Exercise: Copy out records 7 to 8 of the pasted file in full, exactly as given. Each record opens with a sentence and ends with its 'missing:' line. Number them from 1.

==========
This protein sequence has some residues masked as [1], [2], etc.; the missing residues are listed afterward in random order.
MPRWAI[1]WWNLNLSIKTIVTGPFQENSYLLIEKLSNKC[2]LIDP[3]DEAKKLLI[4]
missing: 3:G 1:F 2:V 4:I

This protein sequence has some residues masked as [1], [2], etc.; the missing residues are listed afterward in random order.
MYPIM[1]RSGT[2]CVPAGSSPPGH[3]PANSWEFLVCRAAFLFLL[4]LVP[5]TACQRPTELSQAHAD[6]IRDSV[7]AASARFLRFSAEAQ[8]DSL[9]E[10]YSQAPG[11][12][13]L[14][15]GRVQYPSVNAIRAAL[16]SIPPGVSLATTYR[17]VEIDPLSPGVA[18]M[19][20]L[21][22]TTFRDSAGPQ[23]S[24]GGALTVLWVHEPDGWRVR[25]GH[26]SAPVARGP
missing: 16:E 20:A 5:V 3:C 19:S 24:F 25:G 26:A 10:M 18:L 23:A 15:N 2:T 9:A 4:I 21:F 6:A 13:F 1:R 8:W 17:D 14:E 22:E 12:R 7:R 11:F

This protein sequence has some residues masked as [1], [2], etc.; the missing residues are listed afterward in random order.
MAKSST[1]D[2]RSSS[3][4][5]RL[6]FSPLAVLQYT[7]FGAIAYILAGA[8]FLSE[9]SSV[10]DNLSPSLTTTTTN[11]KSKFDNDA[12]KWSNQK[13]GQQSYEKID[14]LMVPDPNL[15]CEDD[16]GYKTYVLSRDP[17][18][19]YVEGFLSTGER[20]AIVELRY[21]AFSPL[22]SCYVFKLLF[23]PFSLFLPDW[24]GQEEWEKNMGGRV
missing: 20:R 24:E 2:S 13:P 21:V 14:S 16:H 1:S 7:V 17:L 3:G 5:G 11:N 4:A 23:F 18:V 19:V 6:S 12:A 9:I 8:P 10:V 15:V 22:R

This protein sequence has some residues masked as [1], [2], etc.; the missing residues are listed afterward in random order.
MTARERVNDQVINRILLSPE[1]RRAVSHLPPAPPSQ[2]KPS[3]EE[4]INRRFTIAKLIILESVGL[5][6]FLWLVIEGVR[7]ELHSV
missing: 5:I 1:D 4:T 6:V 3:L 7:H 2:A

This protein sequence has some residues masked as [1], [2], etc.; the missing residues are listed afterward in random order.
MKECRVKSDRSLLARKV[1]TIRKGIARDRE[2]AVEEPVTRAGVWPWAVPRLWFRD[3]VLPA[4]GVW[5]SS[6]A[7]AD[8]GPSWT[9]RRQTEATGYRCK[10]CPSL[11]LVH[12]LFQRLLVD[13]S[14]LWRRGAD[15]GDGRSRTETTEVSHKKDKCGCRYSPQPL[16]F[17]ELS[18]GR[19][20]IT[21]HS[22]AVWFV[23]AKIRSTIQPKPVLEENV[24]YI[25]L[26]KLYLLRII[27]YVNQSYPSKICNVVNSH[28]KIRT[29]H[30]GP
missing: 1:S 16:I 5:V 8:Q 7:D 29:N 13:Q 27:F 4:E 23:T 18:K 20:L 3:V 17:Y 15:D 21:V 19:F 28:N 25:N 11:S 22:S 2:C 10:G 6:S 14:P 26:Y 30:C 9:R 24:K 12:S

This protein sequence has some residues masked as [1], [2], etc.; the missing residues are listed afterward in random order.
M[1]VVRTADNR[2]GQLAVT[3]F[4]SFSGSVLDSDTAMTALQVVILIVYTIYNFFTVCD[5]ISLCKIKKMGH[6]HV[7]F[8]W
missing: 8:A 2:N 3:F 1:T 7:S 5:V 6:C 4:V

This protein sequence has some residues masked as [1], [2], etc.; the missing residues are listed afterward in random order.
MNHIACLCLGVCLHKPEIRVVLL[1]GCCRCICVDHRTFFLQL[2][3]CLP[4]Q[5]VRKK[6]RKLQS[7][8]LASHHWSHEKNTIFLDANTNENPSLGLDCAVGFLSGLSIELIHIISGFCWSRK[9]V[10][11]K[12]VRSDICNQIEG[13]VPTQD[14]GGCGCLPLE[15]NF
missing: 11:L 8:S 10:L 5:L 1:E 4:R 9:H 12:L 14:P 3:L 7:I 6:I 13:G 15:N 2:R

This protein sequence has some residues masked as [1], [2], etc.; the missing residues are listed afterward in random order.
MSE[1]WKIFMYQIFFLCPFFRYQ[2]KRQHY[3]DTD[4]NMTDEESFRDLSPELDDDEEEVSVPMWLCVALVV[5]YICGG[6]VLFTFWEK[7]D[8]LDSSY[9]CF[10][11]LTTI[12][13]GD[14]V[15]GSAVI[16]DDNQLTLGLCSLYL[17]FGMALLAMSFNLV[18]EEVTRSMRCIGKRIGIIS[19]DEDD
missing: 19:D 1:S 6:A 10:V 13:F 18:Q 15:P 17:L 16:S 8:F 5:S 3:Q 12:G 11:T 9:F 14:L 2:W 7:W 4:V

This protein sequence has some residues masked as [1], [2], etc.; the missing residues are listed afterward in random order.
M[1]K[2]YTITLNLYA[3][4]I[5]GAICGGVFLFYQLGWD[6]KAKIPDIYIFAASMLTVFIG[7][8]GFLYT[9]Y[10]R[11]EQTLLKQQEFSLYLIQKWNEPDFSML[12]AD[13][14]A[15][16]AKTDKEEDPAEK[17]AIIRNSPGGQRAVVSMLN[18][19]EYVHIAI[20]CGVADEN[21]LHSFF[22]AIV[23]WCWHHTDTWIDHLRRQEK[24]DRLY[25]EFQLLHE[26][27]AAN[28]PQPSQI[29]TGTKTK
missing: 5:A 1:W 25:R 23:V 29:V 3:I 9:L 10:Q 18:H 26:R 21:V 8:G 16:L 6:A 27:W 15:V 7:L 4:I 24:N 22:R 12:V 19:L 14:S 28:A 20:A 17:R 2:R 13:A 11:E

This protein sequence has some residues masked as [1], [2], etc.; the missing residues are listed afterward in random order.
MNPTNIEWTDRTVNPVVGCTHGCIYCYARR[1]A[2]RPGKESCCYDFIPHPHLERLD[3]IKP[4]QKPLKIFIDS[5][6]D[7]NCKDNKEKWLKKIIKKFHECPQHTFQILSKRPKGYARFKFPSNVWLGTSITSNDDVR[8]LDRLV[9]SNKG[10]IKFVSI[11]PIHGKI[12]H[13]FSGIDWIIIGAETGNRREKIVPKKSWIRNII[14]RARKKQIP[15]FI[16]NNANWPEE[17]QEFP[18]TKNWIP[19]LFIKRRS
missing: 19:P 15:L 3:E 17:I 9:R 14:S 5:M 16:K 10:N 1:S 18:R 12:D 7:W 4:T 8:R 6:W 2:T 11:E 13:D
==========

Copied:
This protein sequence has some residues masked as [1], [2], etc.; the missing residues are listed afterward in random order.
MNHIACLCLGVCLHKPEIRVVLL[1]GCCRCICVDHRTFFLQL[2][3]CLP[4]Q[5]VRKK[6]RKLQS[7][8]LASHHWSHEKNTIFLDANTNENPSLGLDCAVGFLSGLSIELIHIISGFCWSRK[9]V[10][11]K[12]VRSDICNQIEG[13]VPTQD[14]GGCGCLPLE[15]NF
missing: 11:L 8:S 10:L 5:L 1:E 4:R 9:H 12:L 14:P 3:L 7:I 6:I 13:G 15:N 2:R

This protein sequence has some residues masked as [1], [2], etc.; the missing residues are listed afterward in random order.
MSE[1]WKIFMYQIFFLCPFFRYQ[2]KRQHY[3]DTD[4]NMTDEESFRDLSPELDDDEEEVSVPMWLCVALVV[5]YICGG[6]VLFTFWEK[7]D[8]LDSSY[9]CF[10][11]LTTI[12][13]GD[14]V[15]GSAVI[16]DDNQLTLGLCSLYL[17]FGMALLAMSFNLV[18]EEVTRSMRCIGKRIGIIS[19]DEDD
missing: 19:D 1:S 6:A 10:V 13:F 18:Q 15:P 17:L 16:S 8:F 5:S 3:Q 12:G 11:T 9:F 14:L 2:W 7:W 4:V